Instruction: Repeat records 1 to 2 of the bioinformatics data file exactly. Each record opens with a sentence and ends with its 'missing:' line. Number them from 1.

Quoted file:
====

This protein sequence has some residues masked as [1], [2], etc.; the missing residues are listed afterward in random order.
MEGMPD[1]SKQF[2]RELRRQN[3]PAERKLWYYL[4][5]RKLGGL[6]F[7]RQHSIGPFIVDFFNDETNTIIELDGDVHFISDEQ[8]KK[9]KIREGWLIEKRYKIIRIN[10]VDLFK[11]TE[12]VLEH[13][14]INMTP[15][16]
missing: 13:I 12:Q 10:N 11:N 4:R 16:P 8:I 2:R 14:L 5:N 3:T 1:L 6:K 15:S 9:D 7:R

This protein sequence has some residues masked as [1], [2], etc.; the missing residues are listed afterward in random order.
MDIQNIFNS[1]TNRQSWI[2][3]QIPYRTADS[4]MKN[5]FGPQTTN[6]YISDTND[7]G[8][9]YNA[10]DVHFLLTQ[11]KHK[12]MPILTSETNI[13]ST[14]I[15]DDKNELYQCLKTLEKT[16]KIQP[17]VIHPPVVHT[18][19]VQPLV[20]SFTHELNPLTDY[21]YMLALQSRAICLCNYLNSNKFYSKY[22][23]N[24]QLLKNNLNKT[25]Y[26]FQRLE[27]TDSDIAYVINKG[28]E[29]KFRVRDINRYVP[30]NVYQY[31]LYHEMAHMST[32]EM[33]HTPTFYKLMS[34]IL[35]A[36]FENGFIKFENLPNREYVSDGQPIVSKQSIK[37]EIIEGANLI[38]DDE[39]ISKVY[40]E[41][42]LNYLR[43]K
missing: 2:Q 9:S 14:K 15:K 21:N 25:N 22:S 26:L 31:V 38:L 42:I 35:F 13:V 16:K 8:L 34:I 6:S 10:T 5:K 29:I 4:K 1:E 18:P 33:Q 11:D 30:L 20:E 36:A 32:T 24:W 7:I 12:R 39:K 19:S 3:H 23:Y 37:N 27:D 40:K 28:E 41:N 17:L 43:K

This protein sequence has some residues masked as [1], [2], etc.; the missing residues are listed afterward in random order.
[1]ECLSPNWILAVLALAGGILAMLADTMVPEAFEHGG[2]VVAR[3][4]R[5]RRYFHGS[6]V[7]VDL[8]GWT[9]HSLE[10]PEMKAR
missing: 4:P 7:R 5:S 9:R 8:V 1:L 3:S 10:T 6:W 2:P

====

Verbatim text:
This protein sequence has some residues masked as [1], [2], etc.; the missing residues are listed afterward in random order.
MEGMPD[1]SKQF[2]RELRRQN[3]PAERKLWYYL[4][5]RKLGGL[6]F[7]RQHSIGPFIVDFFNDETNTIIELDGDVHFISDEQ[8]KK[9]KIREGWLIEKRYKIIRIN[10]VDLFK[11]TE[12]VLEH[13][14]INMTP[15][16]
missing: 13:I 12:Q 10:N 11:N 4:R 16:P 8:I 2:R 14:L 5:N 3:T 1:L 6:K 15:S 9:D 7:R

This protein sequence has some residues masked as [1], [2], etc.; the missing residues are listed afterward in random order.
MDIQNIFNS[1]TNRQSWI[2][3]QIPYRTADS[4]MKN[5]FGPQTTN[6]YISDTND[7]G[8][9]YNA[10]DVHFLLTQ[11]KHK[12]MPILTSETNI[13]ST[14]I[15]DDKNELYQCLKTLEKT[16]KIQP[17]VIHPPVVHT[18][19]VQPLV[20]SFTHELNPLTDY[21]YMLALQSRAICLCNYLNSNKFYSKY[22][23]N[24]QLLKNNLNKT[25]Y[26]FQRLE[27]TDSDIAYVINKG[28]E[29]KFRVRDINRYVP[30]NVYQY[31]LYHEMAHMST[32]EM[33]HTPTFYKLMS[34]IL[35]A[36]FENGFIKFENLPNREYVSDGQPIVSKQSIK[37]EIIEGANLI[38]DDE[39]ISKVY[40]E[41][42]LNYLR[43]K
missing: 2:Q 9:S 14:K 15:K 21:N 25:N 22:S 26:L 31:V 38:L 42:I 35:F 13:V 16:K 8:L 34:I 6:S 10:T 5:K 29:I 4:K 1:E 18:P 33:Q 11:D 30:L 20:E 36:A 32:T 24:W 7:I 12:R 39:K 19:S 3:H 23:Y 37:N 27:D 40:K 28:E 41:N 17:L 43:K